Make your own free website on Tripod.com

A Brief History of St. Mary's Thorpe

The Nineteenth Century

Home Page
Introduction
Early Days and Saxon Period
From the Normans to the Tudors
The Reformation and Beyond
The Nineteenth Century
The Twentieth Century and Today's Church
Notables and the Churchyard
About Us and How to Make Contact

Victorian masonry on the north side of St. Mary's
church_from_the_north_west.jpg
photos: www.photoeyes.biz

One of many Victorian windows in the church
victorian_stained_glass.jpg
photos: www.photoeyes.com

 

Nineteenth Century

In the Victorian era the church prospered under its royal patronage and that of the Lords of the Manor. The Prince Consort took a personal interest, encouraging the work at St. Mary's by allowing masons from Windsor Castle to carry out various building works, mainly maintenance and repair. The most complete and visible examples are to the external walls of the north and south aisles. Regardless of whether the attribution of personal interest from Windsor, the use of the same masons on sites so close would be quite usual.

This re-ordering of the church included substantial changes to the Churchyard and surrounding areas, and is marked by the remaining Victorian stained glass in the windows of the North and South transepts. Pictures of the Victorian interior can be seen in the link passageway between the Church and the newly refurbished Rutherwyke Room.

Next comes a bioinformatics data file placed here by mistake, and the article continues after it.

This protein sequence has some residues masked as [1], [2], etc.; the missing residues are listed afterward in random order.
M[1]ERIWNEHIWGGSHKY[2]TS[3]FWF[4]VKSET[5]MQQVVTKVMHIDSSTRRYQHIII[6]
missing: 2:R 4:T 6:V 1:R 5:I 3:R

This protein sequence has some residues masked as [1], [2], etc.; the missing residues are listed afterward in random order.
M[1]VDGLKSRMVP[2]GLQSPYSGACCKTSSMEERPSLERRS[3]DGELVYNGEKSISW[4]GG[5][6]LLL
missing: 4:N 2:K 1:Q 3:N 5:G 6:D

Among the vestments at the church is a set in black for the priest's use which is "Victoriana in extremis" being, it is said, the work of Queen Victoria herself. It is however in a delicate state and would fit only clergy of very small stature. Although the Queen is usually felt to have been of a firm evangelical persuasion in Church of England terms, the chasuble has an Italianate "fiddle-back" shape suggestive of rather "higher" things!  The silk lining to the garment is, it is alleged, made up of the silk left over from that orginally purchased for the underwear of  her Lady-in-Waiting.

The churchyard contains many interesting nineteenth grave sites and memorials, including that of a young man drowned in the River Thames and buried by popular appeal without, it is said, any official authority. The remains of Capt. Hardy, Nelson's friend, are buried allegedly outside the East End. A memorial depicting an angel is said to be a portrait of Christina Rossetti, the author of "In the Bleak Mid-Winter" and other well-known hymns. Dr. Baty's view is that it is more likely to be a stock item taking its inspiration from the many portraits of Jane Burden, the wife of William Morris. Certainly the hairstyle suggests this, although commonplace for the period. Jane Burden was a popular model among the Pre-Raphaelites.

Choir stalls in the Chancel
choirstalls.jpg
photos: www.photoeyes.biz